Seven days before the Ironman Triathlon, I thought it would be a good idea to do a race.
(How is that a good idea?)
I wanted to road test my plans & see if there were any kinks to be worked out.
The plan was to keep it in zone three.
There are five zones of exertion. My plan for the Ironman is to race in zone three, so it made sense to race a smaller race like the NYC Tri in that fashion.
(What is "zone three"?)
Simply put, if zone one is walking & zone five is running as hard as you can for 30 seconds, zone three is in the middle.
You are racing at marathon pace.
(Or say Ironman pace?)
Now you've got it.
PROBLEM # 1- SWIM PACE
Last year at Ironman Lake Placid (IMLP) I swam the first lap in 40 minutes & the second in 45 minutes. That means...
(You are getting old?)
That I lost momentum in the second loop
(You are old, so you got tired)
This year, I did swim workouts that were much longer than
the race swim to work on my endurance & build up my speed. The only way to know if this worked was to swim in a race.
(So how did you modify a 3,860 meter swim to a race of 1,500 meters?)
I resisted the urge to sprint. Instead I focused on swimming at my practice pace.
I wasn't going to wear my wet suit, but since this was a full dress rehearsal, I had to. Somehow, when I scooted my butt off the pier & into the water, an air pocket got trapped in my wet suit & gave me extra buoyancy.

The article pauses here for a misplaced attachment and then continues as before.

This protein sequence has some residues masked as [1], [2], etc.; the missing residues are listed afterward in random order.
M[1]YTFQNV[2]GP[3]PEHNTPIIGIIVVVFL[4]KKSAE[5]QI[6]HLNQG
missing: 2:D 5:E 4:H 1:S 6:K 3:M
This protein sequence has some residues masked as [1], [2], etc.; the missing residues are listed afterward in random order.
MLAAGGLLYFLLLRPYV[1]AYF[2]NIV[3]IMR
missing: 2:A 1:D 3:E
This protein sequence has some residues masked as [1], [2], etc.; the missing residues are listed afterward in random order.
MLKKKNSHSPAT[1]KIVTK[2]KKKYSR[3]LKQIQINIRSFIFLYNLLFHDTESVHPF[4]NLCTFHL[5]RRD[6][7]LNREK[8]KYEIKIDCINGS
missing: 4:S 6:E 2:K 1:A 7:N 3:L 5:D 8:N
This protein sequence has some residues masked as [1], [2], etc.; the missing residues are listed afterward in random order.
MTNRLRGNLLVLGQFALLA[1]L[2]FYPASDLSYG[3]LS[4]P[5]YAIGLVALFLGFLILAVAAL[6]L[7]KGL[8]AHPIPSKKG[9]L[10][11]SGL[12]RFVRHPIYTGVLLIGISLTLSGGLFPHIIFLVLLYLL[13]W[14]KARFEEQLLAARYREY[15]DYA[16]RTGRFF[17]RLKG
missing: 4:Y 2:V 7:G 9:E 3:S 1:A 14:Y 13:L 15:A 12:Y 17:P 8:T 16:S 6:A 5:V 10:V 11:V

(Is that you in the picture reaching behind to open your wet suit?)
Leave it to the NYC tri to find this one picture of me from the swim.
PROBLEM # 2- BIKE PACE
Last year at IMLP, I raced through the first 56 mile loop & was feeling dead on the second loop. This year I used a power meter in training. So during the NYC Tri I glanced at the meter to make sure I was in zone 3 as much as I could. It kept me from sprinting forward
(Which would have been bad since you need your legs to be rested for next week).
I wanted to break my course record of 1:21:23 (18 mph), but in zone three I finished the 25 miles at 1:31:39 (16.2 mph).
No it doesn't. If I can hold that 16.2 mph, for 112 miles, my finish time will be an hour faster than last year.
(Huh? Did you say something?)
The ADD part of me needs to focus here.
PROBLEM # 3- RUN PACE
At IMLP last year, & at the NYC Marathon last year my run pacing was off. At both events, I had to walk part of the way.
(Now the NYC Tri is not a marathon...)
But it is held on a very hot day, after biking & swimming.
Instead of sprinting, I ran at an 11 minute pace.
Yeah, it's slow even for me, for a 10k (6.2 miles),
but for a marathon, that's much faster than I have ever held.
(I still don't understand)
I had to hold that pace running up hills from Riverside Park to 72nd St. & across 72 when I knew I could sprint. I continued to stay in zone 3 through Central Park as others passed me.
I was even able to run up the "Harlem Hill" section of the course in Central Park.
(I guess all that running in the middle of the night paid off)
I got stronger & I was home when the kids were home.
(Which might be the reason you cry every time you see them waiting for you at a race).
Like I'm doing in this picture.